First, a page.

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Two Shakespearean Sonnets

Song Cycle by Ralph R. Guenther

1. Who will believe my verse [sung text not yet checked]

Who will believe my verse in time to come,
If it were fill'd with your most high deserts?
Though yet heaven knows it is but as a tomb
Which hides your life, and shows not half your parts.
If I could write the beauty of your eyes,
And in fresh numbers number all your graces,
The age to come would say 'This poet lies;
Such heavenly touches ne'er touch'd earthly faces.'
So should my papers, yellow'd with their age,
Be scorn'd, like old men of less truth than tongue,
And your true rights be term'd a poet's rage
And stretched metre of an antique song:
But were some child of yours alive that time,
You should live twice, in it, and in my rhyme.

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Available translations, adaptations or excerpts, and transliterations (if applicable):

Researcher for this text: Emily Ezust [Administrator]

2. Shall I compare thee to a summer's day? [sung text not yet checked]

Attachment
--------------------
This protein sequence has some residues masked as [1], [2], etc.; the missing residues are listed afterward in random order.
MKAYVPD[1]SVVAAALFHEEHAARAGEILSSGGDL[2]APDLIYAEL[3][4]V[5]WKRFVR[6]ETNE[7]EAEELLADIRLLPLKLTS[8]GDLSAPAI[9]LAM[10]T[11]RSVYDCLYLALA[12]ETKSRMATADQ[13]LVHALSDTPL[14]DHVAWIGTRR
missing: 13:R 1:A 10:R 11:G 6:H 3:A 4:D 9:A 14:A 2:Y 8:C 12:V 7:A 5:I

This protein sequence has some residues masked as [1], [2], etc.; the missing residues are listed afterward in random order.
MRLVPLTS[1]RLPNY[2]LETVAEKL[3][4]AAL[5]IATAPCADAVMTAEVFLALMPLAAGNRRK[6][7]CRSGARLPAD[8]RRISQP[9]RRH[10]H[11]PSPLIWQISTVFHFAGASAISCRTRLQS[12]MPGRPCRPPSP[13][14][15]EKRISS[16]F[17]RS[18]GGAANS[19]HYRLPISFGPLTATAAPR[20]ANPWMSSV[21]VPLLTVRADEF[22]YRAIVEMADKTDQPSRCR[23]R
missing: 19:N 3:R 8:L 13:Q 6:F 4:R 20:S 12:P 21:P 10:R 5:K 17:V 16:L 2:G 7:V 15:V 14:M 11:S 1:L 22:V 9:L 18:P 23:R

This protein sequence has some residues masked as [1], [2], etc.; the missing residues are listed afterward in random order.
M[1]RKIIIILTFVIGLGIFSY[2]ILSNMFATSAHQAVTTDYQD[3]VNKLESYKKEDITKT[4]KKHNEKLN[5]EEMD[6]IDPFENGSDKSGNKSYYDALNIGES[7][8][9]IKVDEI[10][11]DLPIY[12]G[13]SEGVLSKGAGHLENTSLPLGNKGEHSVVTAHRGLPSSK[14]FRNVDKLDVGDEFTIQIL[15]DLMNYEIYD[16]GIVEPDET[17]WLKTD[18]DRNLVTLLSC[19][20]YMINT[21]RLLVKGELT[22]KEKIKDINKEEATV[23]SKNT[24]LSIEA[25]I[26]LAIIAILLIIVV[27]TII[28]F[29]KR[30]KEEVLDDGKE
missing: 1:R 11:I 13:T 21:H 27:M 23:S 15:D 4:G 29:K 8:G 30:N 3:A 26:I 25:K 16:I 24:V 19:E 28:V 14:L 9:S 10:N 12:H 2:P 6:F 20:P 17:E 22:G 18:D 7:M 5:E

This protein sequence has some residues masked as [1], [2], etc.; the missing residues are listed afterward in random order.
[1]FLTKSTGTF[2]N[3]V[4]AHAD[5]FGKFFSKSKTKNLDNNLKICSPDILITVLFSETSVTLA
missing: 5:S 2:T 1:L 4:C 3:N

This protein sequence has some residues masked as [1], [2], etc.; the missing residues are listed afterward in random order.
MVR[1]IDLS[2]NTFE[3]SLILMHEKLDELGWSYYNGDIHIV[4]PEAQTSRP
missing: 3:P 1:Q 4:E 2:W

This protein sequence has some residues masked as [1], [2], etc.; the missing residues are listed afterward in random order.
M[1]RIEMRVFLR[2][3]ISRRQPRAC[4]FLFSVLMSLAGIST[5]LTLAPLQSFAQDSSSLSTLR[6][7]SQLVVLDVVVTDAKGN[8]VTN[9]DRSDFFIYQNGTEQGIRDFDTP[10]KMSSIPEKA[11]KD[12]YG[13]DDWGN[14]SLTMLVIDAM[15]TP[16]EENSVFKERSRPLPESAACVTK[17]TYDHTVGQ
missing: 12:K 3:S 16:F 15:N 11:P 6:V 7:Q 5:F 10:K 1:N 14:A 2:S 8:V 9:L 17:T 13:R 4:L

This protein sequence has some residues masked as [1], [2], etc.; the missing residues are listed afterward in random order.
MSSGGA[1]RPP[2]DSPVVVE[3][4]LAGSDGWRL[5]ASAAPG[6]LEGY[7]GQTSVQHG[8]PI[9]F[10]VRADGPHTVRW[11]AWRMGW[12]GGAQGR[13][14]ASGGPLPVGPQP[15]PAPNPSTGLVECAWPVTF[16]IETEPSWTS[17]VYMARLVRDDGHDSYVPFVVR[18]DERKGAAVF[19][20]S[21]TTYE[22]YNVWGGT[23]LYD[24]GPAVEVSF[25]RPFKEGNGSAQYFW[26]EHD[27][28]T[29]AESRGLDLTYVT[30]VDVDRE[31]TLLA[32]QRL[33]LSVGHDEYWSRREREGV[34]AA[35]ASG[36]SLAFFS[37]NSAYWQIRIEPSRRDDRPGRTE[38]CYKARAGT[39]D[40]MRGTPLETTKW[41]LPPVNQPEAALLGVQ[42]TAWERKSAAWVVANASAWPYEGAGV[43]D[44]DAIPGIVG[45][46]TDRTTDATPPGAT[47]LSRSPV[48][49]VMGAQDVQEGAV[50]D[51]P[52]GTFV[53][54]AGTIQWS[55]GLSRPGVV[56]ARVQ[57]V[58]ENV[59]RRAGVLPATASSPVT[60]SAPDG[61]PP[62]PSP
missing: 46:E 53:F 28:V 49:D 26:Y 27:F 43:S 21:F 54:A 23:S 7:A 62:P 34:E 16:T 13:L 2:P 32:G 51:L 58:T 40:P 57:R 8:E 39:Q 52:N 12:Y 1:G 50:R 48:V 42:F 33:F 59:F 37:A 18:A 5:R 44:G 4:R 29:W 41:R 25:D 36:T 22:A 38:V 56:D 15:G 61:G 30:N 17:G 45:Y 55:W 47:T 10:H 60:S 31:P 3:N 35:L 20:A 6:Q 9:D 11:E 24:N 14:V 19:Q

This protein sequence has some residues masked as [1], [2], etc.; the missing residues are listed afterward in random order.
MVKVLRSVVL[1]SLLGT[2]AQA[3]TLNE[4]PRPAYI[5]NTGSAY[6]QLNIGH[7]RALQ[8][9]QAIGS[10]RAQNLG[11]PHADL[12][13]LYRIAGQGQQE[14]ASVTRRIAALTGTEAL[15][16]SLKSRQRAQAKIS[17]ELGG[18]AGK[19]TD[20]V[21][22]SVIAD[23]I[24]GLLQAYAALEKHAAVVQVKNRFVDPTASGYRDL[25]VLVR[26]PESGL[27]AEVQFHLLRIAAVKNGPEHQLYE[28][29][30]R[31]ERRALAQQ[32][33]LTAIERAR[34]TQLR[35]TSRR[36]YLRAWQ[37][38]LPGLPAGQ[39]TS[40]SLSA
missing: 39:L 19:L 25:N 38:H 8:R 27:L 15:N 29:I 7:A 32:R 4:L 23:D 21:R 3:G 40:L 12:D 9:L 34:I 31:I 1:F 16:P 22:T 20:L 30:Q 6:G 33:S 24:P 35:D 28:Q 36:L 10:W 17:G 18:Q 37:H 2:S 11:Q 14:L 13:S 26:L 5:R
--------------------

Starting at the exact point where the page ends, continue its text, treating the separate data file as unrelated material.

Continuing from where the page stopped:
Shall I compare thee to a summer's day?
Thou art more lovely and more temperate:
Rough winds do shake the darling buds of May,
And summer's lease hath all too short a date:
[Sometime]1 too hot the eye of heaven shines,
And often is his gold complexion dimm'd;
And every fair from fair sometime declines,
By chance or nature's changing course untrimm'd;
But thy eternal summer shall not fade
Nor lose possession of that fair thou ow'st;
Nor shall Death brag thou wander'st in his shade,
When in eternal lines to [time thou growest]2:
  [So long]3 as men [can]4 breathe or eyes can see,
  So long lives this, and this gives life to thee.

Authorship:

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Available translations, adaptations or excerpts, and transliterations (if applicable):

View original text (without footnotes)
1 Wilkinson: "Sometimes"
2 Aikin: "times thou grow'st"
3 Wilkinson: "As long"
4 Aikin: "shall"

Research team for this text: Emily Ezust [Administrator] , Johann Winkler
Total word count: 238